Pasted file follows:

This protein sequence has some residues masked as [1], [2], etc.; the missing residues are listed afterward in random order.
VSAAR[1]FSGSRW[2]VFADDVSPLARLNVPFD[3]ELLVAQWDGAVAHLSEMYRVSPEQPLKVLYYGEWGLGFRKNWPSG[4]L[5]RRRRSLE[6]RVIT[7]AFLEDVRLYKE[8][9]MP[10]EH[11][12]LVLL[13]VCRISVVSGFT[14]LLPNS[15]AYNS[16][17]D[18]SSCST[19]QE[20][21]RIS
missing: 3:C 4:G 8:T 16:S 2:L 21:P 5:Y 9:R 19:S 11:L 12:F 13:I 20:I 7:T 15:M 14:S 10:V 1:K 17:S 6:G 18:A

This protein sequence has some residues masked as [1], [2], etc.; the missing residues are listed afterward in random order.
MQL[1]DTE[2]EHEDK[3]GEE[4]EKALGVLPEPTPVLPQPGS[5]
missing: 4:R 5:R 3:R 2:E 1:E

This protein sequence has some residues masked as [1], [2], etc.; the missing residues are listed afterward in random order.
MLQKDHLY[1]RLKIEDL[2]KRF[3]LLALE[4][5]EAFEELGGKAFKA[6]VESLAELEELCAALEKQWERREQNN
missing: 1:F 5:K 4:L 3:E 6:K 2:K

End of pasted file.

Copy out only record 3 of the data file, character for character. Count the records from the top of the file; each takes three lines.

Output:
This protein sequence has some residues masked as [1], [2], etc.; the missing residues are listed afterward in random order.
MLQKDHLY[1]RLKIEDL[2]KRF[3]LLALE[4][5]EAFEELGGKAFKA[6]VESLAELEELCAALEKQWERREQNN
missing: 1:F 5:K 4:L 3:E 6:K 2:K